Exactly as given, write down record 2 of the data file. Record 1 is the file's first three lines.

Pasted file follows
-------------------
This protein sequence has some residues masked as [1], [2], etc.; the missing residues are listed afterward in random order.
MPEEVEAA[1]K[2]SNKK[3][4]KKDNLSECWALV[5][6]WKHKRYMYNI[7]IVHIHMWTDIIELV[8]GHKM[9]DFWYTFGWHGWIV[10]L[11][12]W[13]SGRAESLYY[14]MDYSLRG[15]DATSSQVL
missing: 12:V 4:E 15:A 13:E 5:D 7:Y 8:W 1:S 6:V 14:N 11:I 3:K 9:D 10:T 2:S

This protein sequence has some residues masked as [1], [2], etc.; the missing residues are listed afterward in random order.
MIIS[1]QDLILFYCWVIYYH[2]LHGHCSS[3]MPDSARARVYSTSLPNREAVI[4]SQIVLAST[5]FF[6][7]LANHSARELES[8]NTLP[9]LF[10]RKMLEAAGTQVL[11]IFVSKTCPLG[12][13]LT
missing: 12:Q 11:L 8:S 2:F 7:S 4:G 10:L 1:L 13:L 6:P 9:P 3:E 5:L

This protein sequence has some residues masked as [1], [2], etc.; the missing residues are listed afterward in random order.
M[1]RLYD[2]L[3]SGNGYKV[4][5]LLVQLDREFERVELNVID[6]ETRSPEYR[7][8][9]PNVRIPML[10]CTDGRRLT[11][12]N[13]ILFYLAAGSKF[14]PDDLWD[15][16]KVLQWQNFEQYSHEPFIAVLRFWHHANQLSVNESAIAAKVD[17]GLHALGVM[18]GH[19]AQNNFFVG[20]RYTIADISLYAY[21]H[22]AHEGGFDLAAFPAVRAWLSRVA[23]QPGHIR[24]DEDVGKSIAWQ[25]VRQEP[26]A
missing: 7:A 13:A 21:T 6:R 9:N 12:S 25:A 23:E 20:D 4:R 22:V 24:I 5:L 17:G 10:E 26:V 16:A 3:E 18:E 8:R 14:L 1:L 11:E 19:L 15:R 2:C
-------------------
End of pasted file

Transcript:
This protein sequence has some residues masked as [1], [2], etc.; the missing residues are listed afterward in random order.
MIIS[1]QDLILFYCWVIYYH[2]LHGHCSS[3]MPDSARARVYSTSLPNREAVI[4]SQIVLAST[5]FF[6][7]LANHSARELES[8]NTLP[9]LF[10]RKMLEAAGTQVL[11]IFVSKTCPLG[12][13]LT
missing: 12:Q 11:L 8:S 2:F 7:S 4:G 10:L 1:L 13:L 6:P 9:P 3:E 5:L